Valve’s currently holding an event in Seattle called Steam Dev Days. It’s supposed to be an off the record event for developers to talk shop and get to try out the Steam Machines and OS. Of course, that hasn’t stopped anyone from tweeting out interesting tidbits from the talks Valve’s been holding at the event.
Of note are a couple comments about exclusive Steam OS software looking like a very probable prospect. According to attendees, “there will certainly be experiences on Steam Machines that won’t be available anywhere else” and that such exclusives “will be natural and not forced.” This all comes after Valve has stated they won’t produce any such exclusive games for their operating system, though, so the onus is entirely on other developers to make the call.
This could be the point where the point of Steam Machine’s becomes clear, especially as the Steam OS’ game library grows. As a mere PC with a custom version of Linux, it’s a hard sell. Especially since you can easily hook up most modern PCs to a television. Buying a Steam Machine instead seems pointless in that regard, particularly when the list of supported games remains small, unless you buy one that already comes able to dual-boot Windows. The promise of exclusives, however, could be enough to sway people. Certainly would convince me. Only reason I’d pick up a Steam Machine otherwise would be to make easy use of the family sharing feature.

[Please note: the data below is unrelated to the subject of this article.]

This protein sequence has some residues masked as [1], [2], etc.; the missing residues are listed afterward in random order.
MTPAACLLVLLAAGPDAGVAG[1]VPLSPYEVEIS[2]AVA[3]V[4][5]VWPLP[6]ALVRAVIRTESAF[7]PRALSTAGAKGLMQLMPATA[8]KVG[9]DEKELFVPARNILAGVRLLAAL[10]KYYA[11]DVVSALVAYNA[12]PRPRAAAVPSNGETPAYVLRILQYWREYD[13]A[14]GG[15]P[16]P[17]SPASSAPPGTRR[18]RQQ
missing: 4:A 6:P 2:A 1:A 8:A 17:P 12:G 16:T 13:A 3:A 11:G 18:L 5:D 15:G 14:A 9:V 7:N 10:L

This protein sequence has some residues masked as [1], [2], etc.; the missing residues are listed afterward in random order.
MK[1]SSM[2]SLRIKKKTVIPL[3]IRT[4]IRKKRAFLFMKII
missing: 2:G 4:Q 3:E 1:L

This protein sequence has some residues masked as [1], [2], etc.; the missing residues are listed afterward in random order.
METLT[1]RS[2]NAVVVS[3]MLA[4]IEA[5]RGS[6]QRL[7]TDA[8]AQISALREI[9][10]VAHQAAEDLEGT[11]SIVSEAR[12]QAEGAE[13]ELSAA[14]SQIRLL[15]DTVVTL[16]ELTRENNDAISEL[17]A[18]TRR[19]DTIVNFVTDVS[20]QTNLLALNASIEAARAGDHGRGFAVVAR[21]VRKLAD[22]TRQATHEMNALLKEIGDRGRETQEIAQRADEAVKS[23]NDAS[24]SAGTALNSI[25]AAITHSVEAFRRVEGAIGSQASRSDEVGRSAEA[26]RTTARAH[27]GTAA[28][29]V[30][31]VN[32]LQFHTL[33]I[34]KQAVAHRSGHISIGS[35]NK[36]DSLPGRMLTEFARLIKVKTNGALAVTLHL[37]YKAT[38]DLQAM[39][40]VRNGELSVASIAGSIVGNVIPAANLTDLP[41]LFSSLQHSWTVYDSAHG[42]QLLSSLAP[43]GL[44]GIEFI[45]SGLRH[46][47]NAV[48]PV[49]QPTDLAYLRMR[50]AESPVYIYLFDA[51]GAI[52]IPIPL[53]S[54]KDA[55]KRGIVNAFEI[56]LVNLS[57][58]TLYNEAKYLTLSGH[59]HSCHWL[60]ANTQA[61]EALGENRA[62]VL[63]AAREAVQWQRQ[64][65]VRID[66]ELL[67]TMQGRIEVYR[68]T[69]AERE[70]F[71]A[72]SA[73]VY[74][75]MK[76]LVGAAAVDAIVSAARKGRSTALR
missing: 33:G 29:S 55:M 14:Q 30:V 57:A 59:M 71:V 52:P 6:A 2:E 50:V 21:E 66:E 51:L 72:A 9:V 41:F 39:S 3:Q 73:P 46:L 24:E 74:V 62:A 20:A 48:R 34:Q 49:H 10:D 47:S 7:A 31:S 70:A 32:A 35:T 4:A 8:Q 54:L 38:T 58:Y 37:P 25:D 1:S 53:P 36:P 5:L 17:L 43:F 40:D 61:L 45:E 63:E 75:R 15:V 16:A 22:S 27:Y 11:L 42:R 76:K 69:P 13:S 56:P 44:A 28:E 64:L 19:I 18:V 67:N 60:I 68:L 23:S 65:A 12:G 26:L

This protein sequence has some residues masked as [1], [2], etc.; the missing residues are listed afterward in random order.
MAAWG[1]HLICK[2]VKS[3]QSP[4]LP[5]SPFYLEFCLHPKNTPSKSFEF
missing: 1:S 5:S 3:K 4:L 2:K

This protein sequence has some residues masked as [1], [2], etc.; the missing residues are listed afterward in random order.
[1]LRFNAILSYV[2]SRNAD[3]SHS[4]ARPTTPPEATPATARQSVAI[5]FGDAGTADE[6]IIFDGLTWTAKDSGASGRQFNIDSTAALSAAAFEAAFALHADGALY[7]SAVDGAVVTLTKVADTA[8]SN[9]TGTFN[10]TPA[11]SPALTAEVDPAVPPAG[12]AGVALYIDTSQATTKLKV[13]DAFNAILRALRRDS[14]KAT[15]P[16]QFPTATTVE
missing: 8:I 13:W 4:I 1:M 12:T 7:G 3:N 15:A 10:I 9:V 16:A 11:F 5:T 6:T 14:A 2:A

Also of note is the announcement that Steam Greenlight could be vanishing. The news came from Gabe Newell, who was quoted saying: “Our goal is to make Greenlight go away. Not because it’s not useful, but because we’re evolving.” What that means for developers looking to get their games on Steam going forward remains unknown, but hopefully it’ll be something more faster and reliable than Greenlight, which has been notoriously slow to approve games in the past.